Foster Mom (FM): You're welcome to come meet him. We live in Moncton, on Hennessy St.
Me: Oh hey, that's a neat coincidence, my last name is Hennessy.
FM: ....wait, are you Tina's sister?
Me (otherwise known as Tina's sister): Uhhhh..........
Now, at this point, I've already been in touch with my sisters to show them this pup and wait for them to talk sense into me. I don't know who I was kidding, of course they encouraged this completely. I asked my sister if she remembered "Leticia". Well. Not only did she remember this girl from school (in a completely different town, I should add) - turns out they were very good friends, and that Foster-Mom-Leticia was actually the one who introduced Sister-Tina to the guy who ended up fathering her children, including the above mentioned live-in niece.
I don't know what finally made me decide that this was it, this was my dog. Maybe it was the crazy 20+ year old family connection, or that he was born on December 24th (I am a sucker for a good old fashioned Christmas miracle), the coincidence of him staying with a foster on Hennessy St, the crazy timing days before my closing date, the amount of Jameson infused coffee in my system, or even just those eyebrows - this dog *needed* to be in my family.
Sure enough, the following week went like this:
March 24: Closing day.
March 25: Moving truck day.
March 26: Drive to Moncton to pick up puppy day.
I probably should have spent a day unpacking, getting my life in order, etc. NOPE, not when this guy was waiting for me.
His foster family, who had been just wonderful to him, certainly weren't calling him "1: male". At least not to his face, c'mon! He was indeed given another name. For the life of me, I can't remember what it was because he's just...Banjo. But the point is, he had one. I think it started with a D - Leticia, if you're reading this, feel free to remind me. :) Whatever it was, I remember that I wasn't necessarily set on it and figured he was young enough that I could rename with minimal confusion. Honestly, I wanted to name him Jameson, in honour of the liquid courage enabling this whole thing. Before deciding, I wanted to test it out a bit. I took "1: male" for a walk with Lindsay and Madelyn. Madelyn was just over a year and a half old then, where words are new and fun. I tested "Jameson" to see if either the pup or toddler responded. Nothing. "Whiskey" - nothing. Continuing with the Irish theme, I tried "Fiddle" - nothing. Fiddle made me think of Dad playing his, which made me think of him playing the banjo, so.... "Banjo" - at which point Madelyn giggled and repeated back "Ban-no", and his little head turned back. So, while it may have started as a joke, there was no going back. Ban-no was his name. Somehow, it just works. Besides, you can't be sad around a banjo, right?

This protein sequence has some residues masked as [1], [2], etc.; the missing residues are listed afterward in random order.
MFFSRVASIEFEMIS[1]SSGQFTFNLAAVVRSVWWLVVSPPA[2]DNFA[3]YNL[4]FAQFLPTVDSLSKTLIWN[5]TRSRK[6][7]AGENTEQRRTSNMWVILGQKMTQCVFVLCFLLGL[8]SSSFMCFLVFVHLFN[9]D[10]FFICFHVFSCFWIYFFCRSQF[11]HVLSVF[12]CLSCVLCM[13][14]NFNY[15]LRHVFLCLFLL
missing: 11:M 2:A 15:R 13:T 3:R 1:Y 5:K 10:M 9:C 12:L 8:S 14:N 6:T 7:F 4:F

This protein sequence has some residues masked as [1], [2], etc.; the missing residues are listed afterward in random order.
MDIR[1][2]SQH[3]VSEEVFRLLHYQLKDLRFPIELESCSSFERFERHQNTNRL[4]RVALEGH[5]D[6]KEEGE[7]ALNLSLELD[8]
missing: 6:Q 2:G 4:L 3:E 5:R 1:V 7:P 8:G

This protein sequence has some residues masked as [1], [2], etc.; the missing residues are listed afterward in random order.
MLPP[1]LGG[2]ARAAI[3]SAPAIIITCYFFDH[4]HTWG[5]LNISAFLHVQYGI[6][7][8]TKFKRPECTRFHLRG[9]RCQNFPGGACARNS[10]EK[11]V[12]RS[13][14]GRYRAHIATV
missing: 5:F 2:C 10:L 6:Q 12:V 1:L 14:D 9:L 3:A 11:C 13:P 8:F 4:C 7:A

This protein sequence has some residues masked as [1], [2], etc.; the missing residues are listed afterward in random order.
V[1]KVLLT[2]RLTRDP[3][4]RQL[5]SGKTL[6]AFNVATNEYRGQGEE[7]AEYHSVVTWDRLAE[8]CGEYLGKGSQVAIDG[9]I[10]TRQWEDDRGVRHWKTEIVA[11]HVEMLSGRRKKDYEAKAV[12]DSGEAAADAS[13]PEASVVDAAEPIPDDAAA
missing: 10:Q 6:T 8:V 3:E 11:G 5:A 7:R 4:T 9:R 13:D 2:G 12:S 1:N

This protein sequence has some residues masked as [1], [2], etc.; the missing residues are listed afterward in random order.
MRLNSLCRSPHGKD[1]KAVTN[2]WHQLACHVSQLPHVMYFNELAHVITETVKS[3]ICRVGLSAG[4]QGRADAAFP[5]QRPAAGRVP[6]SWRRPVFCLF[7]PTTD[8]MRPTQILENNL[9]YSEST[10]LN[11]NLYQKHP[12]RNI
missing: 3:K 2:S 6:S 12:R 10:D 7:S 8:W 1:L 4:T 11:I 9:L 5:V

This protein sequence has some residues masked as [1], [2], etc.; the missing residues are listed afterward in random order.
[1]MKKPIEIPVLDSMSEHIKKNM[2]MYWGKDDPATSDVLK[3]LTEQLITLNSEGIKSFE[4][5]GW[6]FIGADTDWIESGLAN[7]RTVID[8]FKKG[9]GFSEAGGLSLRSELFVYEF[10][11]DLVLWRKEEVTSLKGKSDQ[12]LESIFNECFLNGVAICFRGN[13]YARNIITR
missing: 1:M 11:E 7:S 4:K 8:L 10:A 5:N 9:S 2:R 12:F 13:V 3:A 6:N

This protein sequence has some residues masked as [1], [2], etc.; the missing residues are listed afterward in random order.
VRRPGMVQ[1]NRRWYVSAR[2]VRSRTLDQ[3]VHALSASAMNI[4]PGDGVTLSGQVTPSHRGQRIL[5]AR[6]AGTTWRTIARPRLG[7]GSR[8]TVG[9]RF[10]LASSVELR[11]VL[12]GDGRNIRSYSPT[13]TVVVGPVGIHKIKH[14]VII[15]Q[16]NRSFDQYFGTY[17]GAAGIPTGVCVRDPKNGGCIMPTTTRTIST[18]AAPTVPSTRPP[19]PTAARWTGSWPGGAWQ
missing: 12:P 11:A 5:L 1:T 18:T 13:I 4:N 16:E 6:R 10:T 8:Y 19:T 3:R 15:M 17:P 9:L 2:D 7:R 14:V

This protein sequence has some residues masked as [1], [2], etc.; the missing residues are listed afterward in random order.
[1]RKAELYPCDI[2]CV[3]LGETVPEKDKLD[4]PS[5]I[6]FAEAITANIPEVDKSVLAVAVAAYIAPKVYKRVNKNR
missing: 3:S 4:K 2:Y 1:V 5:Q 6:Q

The final "yup, this is my dog, and this is his name" connection didn't hit me until months later, December 2017, when Christmas carols were hitting airwaves and playlists, and I was preparing for Christmas as well as Banjo's first birthday. David Myles has this wonderful little holiday tune called "Santa Never Brings Me a Banjo" that came on the radio. While I was singing along to the second verse, Banjo nudged me with his head. I'm sure that he was just looking for a treat or something, but I was suddenly hit with one of those HOLY CRAP! light bulb moments. Maybe David Myles had to wait a few years for his in the song (and now, book!) but Santa sure brought ME a Banjo. <3
David was recently in town for a book signing, and I was SO excited. I meant to try and keep my cool and get a copy signed for myself. I mean, I was already getting a kids book signed for grown ass woman, not even willing to use a kid as an excuse. I should have known that any attempt of mine to "keep my cool" never work out as planned. Sure enough, before I even realized what I was doing, I was rambling about Banjo, and how his birthday is Christmas Eve, and how he's a 140 lb lap dog, I think I even rattled off something about how I once had a life goal of high-fiving him after first hearing How'd I Ever Think I Loved You because it was so clever. Somehow, David understood what I was saying and seemed to think that it was all highly amusing. Through much laughter, he asked if he could sign the book to Banjo to wish him a Happy Birthday. Heck, I even got my high five.
And that, my friends, is the whole story of how Banjo came into my life. I've never had a dog before, had no idea he'd grow into a rhinocer-pony-dog, and have absolutely no idea what I'm doing - but we're figuring it out together and having a pretty good time along the way. If I could change a thing about him, I probably wouldn't.